Development Economics MSc
The Development Economics MSc course at City is designed to give you an understanding of key issues in economic development and provide you with rigorous economic theory and statistical tools to be able to analyse policies and assess their impact on economic and human development.
You will be taught by faculty from City's Economics Department, all of whom are research active. The course is led by Dr Alice Mesnard, who was Senior Economist at the Institute for Fiscal Studies for six years before joining City. Dr Mesnard is supported by academic staff with expertise in both theoretical and applied development economics.
You will benefit from City's London location, and our proximity to the centres of decision-making in development economics. (We are six tube stops away from the Department for International Development, for example.)
Watch this video to find out more about Development Economics MSc
You should have some mathematical background (A-level, IB, AP or any other equivalent secondary school qualification) and one of the following:
- a 2.1 (or equivalent) undergraduate degree in economics or a related discipline (e.g. finance)
- a 2.1 (or equivalent) undergraduate degree in business, management, politics, law, accounting, psychology, quantitative sociology or financial journalism
- a 2.1 (or equivalent) undergraduate degree in a quantitative discipline (such as mathematics, engineering, computer science or a natural science)
Students with a good 2.2 in one of the above disciplines might be considered on a case-by-case basis.
All students must also meet the English language requirement for the programme as specified in the next section.
All students who join the programme must fulfil the English language requirement in one of the following ways:
- Hold a degree taught in one of the following countries: Antigua and Barbuda; Australia; The Bahamas; Barbados; Belize; Canada; Dominica; Grenada; Guyana; Ireland; Jamaica; New Zealand; St Kitts and Nevis; St Lucia; St Vincent and the Grenadines; Trinidad and Tobago; United Kingdom; United States of America (This list of majority English-speaking countries is determined by the UKVI. Find out more).
- Be a national of one of the above countries or Canada.
- Hold IELTS Academic taken within 2 years of the start of the course, with a minimum of 6.5 overall and a minimum of 6.0 in each component.
Note: We do not accept any of the following as evidence of English language ability for students who require a tier 4 student visa: TOEFL; Cambridge English: Advanced (CAE); Cambridge English: Proficiency (CPE); a degree taught in any country not listed above; a letter or document confirming that the student has been taught in an English-medium educational institution; nor a non-UK school certificate.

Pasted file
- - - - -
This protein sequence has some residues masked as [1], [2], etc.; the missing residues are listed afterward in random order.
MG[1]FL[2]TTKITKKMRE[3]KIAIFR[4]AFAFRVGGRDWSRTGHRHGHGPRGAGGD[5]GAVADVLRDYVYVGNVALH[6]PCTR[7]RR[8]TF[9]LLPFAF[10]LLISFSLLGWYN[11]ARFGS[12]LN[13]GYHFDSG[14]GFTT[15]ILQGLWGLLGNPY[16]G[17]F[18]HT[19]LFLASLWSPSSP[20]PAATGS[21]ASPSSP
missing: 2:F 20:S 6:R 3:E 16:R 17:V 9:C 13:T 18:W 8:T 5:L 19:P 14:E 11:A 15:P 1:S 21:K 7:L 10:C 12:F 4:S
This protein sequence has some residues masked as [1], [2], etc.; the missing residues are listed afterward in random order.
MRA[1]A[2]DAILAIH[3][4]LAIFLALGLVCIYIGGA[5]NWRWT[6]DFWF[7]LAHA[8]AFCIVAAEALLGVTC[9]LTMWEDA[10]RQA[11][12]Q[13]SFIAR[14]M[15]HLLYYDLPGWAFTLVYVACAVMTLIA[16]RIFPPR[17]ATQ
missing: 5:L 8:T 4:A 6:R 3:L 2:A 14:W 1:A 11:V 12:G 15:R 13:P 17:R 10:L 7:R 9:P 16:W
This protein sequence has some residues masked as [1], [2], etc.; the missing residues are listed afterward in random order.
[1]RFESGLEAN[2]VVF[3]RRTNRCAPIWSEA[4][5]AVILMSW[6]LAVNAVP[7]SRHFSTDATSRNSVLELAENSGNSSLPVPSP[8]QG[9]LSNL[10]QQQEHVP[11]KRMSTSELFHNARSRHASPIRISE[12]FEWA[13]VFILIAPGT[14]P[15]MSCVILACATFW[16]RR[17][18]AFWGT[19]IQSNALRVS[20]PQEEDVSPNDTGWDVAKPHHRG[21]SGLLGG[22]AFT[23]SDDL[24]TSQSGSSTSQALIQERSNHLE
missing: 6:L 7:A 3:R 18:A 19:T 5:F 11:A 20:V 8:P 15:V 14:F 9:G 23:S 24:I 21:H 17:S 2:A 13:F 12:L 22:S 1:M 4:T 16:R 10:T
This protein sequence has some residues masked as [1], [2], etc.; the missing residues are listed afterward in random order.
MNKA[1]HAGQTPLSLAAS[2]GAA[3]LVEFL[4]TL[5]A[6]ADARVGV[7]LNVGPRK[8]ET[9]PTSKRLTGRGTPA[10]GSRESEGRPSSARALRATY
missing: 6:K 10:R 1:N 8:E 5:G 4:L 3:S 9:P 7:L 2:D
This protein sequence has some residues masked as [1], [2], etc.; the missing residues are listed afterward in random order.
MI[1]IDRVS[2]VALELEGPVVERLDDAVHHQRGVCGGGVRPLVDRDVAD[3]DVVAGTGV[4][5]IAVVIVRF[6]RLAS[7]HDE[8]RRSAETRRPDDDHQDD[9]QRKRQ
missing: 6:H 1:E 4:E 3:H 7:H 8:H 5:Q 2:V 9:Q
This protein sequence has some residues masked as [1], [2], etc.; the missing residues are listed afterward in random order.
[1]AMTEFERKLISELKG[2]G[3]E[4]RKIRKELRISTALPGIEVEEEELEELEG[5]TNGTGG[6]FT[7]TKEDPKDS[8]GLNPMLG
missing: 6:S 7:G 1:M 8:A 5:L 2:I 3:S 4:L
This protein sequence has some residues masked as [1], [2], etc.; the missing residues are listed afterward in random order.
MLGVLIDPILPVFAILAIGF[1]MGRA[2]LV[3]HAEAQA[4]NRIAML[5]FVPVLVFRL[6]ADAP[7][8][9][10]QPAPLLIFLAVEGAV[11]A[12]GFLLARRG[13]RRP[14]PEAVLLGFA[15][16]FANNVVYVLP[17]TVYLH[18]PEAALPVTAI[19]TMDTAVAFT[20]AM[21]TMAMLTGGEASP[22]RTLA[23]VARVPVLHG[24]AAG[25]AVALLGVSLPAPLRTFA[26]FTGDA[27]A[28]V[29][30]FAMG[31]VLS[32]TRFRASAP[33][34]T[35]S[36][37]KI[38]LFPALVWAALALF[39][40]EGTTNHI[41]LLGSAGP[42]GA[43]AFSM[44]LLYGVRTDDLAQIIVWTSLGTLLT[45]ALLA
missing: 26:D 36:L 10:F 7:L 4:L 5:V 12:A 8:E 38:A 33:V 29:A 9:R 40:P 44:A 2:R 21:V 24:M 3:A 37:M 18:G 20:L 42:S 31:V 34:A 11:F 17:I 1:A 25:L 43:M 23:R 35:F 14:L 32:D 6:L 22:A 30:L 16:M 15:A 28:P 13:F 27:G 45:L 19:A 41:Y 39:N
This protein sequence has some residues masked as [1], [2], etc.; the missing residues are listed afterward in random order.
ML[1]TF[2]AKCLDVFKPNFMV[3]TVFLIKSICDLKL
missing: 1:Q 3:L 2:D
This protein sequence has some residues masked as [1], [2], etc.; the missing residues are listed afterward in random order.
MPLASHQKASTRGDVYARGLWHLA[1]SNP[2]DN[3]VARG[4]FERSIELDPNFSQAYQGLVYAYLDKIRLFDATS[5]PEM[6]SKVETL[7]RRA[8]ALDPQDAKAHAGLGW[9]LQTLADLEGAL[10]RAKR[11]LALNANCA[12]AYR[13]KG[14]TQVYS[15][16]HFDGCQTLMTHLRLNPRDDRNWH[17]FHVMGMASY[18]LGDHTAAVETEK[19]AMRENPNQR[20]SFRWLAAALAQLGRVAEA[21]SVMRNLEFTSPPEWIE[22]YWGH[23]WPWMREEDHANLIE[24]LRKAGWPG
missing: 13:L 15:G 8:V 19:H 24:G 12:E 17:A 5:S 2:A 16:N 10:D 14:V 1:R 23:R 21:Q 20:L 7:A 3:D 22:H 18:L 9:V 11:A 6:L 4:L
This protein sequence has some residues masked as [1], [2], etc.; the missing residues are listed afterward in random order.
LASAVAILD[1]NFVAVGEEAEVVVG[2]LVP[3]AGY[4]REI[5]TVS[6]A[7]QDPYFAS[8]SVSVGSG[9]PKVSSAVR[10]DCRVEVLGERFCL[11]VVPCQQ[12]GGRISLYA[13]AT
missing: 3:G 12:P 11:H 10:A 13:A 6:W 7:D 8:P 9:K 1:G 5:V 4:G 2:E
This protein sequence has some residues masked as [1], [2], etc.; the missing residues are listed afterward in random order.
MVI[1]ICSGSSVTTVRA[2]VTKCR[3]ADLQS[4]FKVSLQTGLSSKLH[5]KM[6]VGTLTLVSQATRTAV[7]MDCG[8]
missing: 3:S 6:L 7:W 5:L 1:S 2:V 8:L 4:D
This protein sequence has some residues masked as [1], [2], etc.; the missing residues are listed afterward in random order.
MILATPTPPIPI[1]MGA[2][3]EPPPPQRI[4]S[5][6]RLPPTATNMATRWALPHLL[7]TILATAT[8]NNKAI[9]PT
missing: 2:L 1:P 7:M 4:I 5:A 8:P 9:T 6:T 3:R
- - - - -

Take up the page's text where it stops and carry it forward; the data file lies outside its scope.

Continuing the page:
INTO English language programmes
If you need to improve your English language skills before you join this programme, INTO City University London offers a range of intensive and flexible English language courses.
If you are not from the European Economic Area / Switzerland and you are coming to study in the UK you may need to apply for a visa or entry clearance to come to the UK to study.
The way that you apply may vary depending on the length of your course; there are different rules for:
- Students on courses of more than 6 months
- Students on courses of less than 6 months
- Students on a pre-sessional English Language course
Please note: If you require a Tier 4 student visa to study in the UK, you cannot undertake any City University London courses on a part-time basis.
For more information see our main Visa page.
- Start Date:
- September 2016
Full-time - one year. Part-time - two years (with an additional three months to submit dissertation, if required).
The aim of this course is to develop your critical and analytical abilities in economics, with particular reference to development. By the time you graduate, you should be able to:
- Demonstrate that modern economic theory is relevant to development economics
- Critically interpret current research in development economics and evaluate its relevance to development practice and policy analysis
- Understand the enduring determinants of poverty
- Analyse the issues of fertility, education, health, work, migration and microfinance and their contribution to economic development
- Develop microeconomic models to explain how people make such decisions and how policy is likely to affect their choices
- Assess policies designed towards helping the poor by taking into account how people react to policy interventions, and statistically assess the success of such policies
- Undertake empirical investigations in development economics, using appropriate quantitative methods.
The teaching takes place over 2 terms from September to June. Full-time students who pass all the taught modules during the main exam sessions finish the programme at the end of September when they submit their dissertation or literature review. Full-time students who successfully complete the taught modules in the August resit exam session submit their dissertation or literature review in December.
Note: for part-time students, the modules are taught on weekdays during the daytime, alongside the students who are studying on the full-time Master’s programme. Please contact us for further details.
We are introducing a revised programme structure for students who join from September 2016.
Students take 1 of the following 2 paths:
- Dissertation path: 120 credits from taught modules and 60 credits from a dissertation
- Literature survey path: 150 credits from taught modules and 30 credits from a literature survey
Core modules for the dissertation path:
- The Economics of Micro-Finance (15 credits)
- Development Economics (15 credits)
- Microeconomic Theory (30 credits)
- Econometrics (30 credits)
- Dissertation (60 credits)
Core modules for the literature survey path:
- The Economics of Micro-Finance (15 credits)